Rural Health Collaboration—Better Together
Five Memos of Understanding that provide the basis for sustainable Network governance were signed.
As at 30 June 21017, the Network had received $157,000 in grant funding to support its strategic plan.
People who participated in the process report they are hopeful, energised, and say relationships forged in the process remain strong, a prerequisite to continued impact.
Public officials have recognised the Network as providing a “strong voice” for the rural central coast health needs and credit it with influencing decisions to increase public health offerings in the community on a regular visiting basis.
Context and challenges
Peace Harbor Medical Center is a 21-bed acute care facility, with approximately 500 employees, located in the rural community of Florence, Oregon on Oregon’s central coast. The organisation’s purpose is to promote personal and community health and to provide care and comfort to the unwell.
Bound by the Pacific Ocean on the west and Coastal mountain range on the east, Florence area residents face significant barriers to access healthcare due to isolated geography and socioeconomic status. Behavioural health was particularly underserved. Services were fragmented, wait lists long, and residents were often too poor or ill to travel the 140-mile roundtrip to the nearest urban centre.
As a leading healthcare provider on the central Oregon coast, Peace Harbor wanted to address long standing behavioural health access issues. They couldn’t do it alone. The project objective was to collaborate with other community-based resources to work together in new ways to improve access to behavioural health care. Specific objectives were to:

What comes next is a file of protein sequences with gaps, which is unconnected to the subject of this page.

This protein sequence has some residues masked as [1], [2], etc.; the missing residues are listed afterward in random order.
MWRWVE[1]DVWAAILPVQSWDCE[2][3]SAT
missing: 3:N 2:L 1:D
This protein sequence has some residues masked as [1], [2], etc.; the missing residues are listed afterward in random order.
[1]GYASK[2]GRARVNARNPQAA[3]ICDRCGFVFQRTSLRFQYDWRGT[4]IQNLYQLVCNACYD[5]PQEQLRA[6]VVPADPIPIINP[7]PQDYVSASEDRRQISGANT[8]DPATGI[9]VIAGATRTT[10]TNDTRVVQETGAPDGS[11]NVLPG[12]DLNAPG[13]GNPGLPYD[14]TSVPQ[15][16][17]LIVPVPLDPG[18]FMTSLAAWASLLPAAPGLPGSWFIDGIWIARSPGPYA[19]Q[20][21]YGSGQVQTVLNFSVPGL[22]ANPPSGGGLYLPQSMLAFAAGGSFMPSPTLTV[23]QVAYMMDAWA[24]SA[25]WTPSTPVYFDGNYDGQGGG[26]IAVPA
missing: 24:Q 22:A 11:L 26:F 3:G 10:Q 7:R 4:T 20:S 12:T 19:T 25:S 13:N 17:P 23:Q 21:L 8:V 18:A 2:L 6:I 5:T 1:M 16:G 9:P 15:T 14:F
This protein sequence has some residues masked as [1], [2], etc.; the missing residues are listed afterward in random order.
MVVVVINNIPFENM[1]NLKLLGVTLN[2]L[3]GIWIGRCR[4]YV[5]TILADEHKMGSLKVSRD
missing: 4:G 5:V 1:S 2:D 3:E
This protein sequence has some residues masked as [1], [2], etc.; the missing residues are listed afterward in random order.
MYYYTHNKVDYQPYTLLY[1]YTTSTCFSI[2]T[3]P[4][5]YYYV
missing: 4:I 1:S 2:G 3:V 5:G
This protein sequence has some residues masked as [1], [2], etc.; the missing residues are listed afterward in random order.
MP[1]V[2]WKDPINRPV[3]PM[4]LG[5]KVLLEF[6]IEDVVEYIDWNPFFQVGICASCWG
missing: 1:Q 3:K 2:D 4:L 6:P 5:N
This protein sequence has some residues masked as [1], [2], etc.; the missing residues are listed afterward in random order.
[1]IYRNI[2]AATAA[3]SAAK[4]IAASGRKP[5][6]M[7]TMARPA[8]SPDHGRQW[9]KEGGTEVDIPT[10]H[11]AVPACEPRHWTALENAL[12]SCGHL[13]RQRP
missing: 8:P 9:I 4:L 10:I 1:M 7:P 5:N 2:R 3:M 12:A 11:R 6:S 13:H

- Co-create a strategic plan.
- Strengthen the network of partners.
- Establish a sustainable shared governance model with partners that enabled shared leadership for strategic plan implementation.
Peace Harbor engaged KJ Smith Associates to design and facilitate a collaborative planning process for community-based behavioural health providers and key stakeholders.
The kick-off was a one day facilitated summit. Facilitation was used to enable participants to learn more about each other’s respective roles and identify service gaps. Participants expressed willingness to engage in a longer-term collaborative planning process and reconvened eight times over a period of eight months. Each was a facilitated session, typically lasting 6-hours.
Facilitation was used to strengthen relationships, create collaborative norms, prioritise needs, explore alternative approaches to address needs, co-design approaches to address unique needs of this rural area, and come to consensus agreement on final strategic plan objectives and strategies.